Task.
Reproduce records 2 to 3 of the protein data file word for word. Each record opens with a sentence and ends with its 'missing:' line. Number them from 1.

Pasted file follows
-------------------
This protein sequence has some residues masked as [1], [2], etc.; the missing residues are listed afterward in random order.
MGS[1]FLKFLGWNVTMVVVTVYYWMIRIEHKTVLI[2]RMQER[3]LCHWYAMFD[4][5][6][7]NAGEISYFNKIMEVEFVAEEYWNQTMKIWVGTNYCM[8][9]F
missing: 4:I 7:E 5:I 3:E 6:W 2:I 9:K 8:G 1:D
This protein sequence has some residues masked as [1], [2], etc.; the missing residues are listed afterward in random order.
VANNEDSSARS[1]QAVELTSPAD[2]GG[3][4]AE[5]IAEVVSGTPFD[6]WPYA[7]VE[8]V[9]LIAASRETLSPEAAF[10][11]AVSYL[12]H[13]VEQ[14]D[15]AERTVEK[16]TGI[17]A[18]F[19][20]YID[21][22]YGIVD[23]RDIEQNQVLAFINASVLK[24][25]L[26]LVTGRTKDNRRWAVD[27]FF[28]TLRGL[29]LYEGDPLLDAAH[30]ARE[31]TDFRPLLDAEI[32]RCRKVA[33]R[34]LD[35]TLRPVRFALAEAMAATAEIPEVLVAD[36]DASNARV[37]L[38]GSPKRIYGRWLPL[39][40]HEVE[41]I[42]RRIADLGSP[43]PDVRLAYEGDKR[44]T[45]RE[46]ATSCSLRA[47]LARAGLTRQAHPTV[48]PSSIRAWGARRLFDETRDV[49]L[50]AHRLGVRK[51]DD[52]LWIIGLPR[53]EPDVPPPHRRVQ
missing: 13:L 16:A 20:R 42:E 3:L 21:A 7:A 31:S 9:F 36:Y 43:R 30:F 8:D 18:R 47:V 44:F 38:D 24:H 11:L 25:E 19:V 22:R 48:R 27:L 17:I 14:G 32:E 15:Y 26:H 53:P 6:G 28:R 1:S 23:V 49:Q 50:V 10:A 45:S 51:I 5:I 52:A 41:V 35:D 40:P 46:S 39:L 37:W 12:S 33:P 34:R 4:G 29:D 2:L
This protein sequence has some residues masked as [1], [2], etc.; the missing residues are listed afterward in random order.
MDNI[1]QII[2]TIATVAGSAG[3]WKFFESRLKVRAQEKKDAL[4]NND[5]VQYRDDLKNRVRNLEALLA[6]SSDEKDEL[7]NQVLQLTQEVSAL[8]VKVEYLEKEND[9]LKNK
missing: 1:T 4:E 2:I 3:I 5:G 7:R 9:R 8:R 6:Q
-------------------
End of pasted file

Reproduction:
This protein sequence has some residues masked as [1], [2], etc.; the missing residues are listed afterward in random order.
VANNEDSSARS[1]QAVELTSPAD[2]GG[3][4]AE[5]IAEVVSGTPFD[6]WPYA[7]VE[8]V[9]LIAASRETLSPEAAF[10][11]AVSYL[12]H[13]VEQ[14]D[15]AERTVEK[16]TGI[17]A[18]F[19][20]YID[21][22]YGIVD[23]RDIEQNQVLAFINASVLK[24][25]L[26]LVTGRTKDNRRWAVD[27]FF[28]TLRGL[29]LYEGDPLLDAAH[30]ARE[31]TDFRPLLDAEI[32]RCRKVA[33]R[34]LD[35]TLRPVRFALAEAMAATAEIPEVLVAD[36]DASNARV[37]L[38]GSPKRIYGRWLPL[39][40]HEVE[41]I[42]RRIADLGSP[43]PDVRLAYEGDKR[44]T[45]RE[46]ATSCSLRA[47]LARAGLTRQAHPTV[48]PSSIRAWGARRLFDETRDV[49]L[50]AHRLGVRK[51]DD[52]LWIIGLPR[53]EPDVPPPHRRVQ
missing: 13:L 16:A 20:R 42:E 3:L 21:A 7:A 31:S 9:F 36:Y 43:R 30:F 8:D 18:R 47:V 44:F 38:D 24:H 11:L 25:E 19:V 22:R 48:R 27:L 17:I 14:G 32:E 15:Y 26:H 53:P 6:G 28:R 1:S 23:V 49:Q 50:V 10:A 45:S 51:I 5:I 52:A 41:V 35:D 40:P 46:S 39:L 37:W 12:S 33:P 34:R 4:G 29:D 2:L
This protein sequence has some residues masked as [1], [2], etc.; the missing residues are listed afterward in random order.
MDNI[1]QII[2]TIATVAGSAG[3]WKFFESRLKVRAQEKKDAL[4]NND[5]VQYRDDLKNRVRNLEALLA[6]SSDEKDEL[7]NQVLQLTQEVSAL[8]VKVEYLEKEND[9]LKNK
missing: 1:T 4:E 2:I 3:I 5:G 7:R 9:R 8:R 6:Q